As Americans get ready to celebrate Labor Day, Social Explorer takes an in depth look at different groups within the nation’s labor force. We used the American Community Survey (2007-11) and the Census (1950 and 1990) to examine the changes in the gender and age of the working population.
How many Labor Day hamburgers, hotdogs, and veggie burgers will be grilled this summer? If the size of the labor force is a guide, there will be over 150 million. Of the 150,791,388 people in today’s civilian labor force, 82,186,179 are men and 74,273,993 are women. The following maps show where these populations reside.
Map of Men in the Labor Force (2007-2011 American Community Survey)
Map of Women in the Labor Force (2007-2011 American Community Survey)
While men outnumber women in the labor force today, over the past 60 years, a large number of women have joined the workforce.
Back in 1950, 42,598,767 men and 16,472,888 women were in the labor force. As you can see from the following chart, the proportion of women in the labor force has increased substantially.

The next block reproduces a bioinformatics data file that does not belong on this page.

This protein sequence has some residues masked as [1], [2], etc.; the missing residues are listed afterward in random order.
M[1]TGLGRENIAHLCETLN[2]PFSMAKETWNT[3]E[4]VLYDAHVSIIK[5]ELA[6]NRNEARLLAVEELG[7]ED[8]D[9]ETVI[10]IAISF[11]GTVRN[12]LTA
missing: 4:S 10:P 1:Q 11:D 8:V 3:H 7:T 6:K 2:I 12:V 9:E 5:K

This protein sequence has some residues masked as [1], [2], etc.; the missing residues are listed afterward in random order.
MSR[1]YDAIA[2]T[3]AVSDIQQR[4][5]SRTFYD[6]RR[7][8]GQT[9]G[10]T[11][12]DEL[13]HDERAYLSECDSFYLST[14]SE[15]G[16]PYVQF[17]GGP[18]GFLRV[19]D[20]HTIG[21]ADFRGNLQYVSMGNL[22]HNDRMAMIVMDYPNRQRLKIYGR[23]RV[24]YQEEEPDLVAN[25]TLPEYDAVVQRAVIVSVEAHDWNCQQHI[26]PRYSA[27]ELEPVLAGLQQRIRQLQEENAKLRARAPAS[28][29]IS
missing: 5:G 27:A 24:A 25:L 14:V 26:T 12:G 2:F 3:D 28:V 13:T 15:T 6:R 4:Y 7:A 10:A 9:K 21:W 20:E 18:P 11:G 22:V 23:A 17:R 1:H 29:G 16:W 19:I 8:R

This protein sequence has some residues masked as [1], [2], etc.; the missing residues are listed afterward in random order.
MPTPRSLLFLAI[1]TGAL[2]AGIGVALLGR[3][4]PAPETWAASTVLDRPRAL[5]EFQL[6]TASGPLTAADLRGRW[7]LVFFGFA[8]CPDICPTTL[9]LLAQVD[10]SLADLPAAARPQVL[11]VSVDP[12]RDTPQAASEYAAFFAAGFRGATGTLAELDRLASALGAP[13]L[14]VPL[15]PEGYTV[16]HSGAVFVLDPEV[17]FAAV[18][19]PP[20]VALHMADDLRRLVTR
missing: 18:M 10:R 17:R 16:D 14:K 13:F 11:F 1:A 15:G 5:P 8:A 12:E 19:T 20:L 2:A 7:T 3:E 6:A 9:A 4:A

Another labor force group on the rise is seniors. As the average lifespan increases, more people are working into their later years, whether voluntarily or for financial reasons.
In just two decades, the number of seniors (those over 65 years old) in the labor force has increased from 3,776,599 in 1990 (12.8 percent of the senior population) to 6,684,899 (16.2 percent of the senior population) in recent years.
So, more and more women and seniors celebrate Labor Day with gusto.
We wish you all a fun and safe holiday weekend.
(Grill image created using photo by Rick.)